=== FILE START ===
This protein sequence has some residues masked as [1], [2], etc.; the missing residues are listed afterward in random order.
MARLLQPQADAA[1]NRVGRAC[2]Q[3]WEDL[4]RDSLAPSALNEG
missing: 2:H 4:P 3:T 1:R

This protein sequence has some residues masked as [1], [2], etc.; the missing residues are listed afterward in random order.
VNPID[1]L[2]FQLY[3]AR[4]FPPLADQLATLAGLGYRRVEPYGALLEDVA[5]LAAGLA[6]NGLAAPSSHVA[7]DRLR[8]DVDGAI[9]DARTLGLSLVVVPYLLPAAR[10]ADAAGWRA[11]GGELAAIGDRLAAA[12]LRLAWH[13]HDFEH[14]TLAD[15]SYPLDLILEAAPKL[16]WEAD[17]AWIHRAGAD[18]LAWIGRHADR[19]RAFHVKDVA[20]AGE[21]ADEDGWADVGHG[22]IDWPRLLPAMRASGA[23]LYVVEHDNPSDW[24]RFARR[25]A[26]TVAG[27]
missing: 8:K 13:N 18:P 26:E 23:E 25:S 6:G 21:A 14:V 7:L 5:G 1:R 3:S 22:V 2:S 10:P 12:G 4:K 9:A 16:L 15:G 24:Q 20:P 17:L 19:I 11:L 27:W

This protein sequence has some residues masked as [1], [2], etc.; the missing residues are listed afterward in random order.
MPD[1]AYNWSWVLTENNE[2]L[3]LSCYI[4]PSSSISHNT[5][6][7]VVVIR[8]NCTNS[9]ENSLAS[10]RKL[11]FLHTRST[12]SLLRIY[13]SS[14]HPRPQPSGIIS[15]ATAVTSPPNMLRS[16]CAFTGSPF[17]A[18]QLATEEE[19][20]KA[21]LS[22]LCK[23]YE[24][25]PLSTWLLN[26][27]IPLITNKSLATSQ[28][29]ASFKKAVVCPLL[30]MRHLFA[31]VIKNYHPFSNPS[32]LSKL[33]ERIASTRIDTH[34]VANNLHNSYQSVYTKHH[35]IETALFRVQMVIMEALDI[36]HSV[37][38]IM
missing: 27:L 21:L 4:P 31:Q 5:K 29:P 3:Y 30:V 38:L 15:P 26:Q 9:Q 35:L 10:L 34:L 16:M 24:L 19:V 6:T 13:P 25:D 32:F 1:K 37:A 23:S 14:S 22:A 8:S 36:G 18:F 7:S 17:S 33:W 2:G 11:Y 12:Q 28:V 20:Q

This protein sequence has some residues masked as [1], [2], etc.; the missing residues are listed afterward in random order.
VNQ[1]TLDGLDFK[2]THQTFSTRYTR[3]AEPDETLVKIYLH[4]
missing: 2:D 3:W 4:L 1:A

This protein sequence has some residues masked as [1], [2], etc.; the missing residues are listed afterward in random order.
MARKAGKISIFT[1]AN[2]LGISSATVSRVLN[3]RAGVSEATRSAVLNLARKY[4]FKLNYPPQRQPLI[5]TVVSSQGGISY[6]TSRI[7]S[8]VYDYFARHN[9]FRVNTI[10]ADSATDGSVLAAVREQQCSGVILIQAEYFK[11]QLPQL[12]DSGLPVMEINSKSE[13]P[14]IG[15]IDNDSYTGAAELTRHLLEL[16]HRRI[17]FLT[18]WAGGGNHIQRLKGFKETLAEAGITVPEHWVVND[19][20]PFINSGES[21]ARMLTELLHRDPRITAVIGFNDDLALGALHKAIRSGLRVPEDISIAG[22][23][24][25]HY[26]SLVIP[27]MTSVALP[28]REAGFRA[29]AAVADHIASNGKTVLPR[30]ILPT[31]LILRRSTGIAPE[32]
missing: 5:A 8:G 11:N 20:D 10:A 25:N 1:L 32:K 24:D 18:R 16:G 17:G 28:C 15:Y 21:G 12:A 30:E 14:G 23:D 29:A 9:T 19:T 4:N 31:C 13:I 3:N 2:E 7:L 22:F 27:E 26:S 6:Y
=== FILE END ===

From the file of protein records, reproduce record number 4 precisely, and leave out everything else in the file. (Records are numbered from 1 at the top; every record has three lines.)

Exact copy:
This protein sequence has some residues masked as [1], [2], etc.; the missing residues are listed afterward in random order.
VNQ[1]TLDGLDFK[2]THQTFSTRYTR[3]AEPDETLVKIYLH[4]
missing: 2:D 3:W 4:L 1:A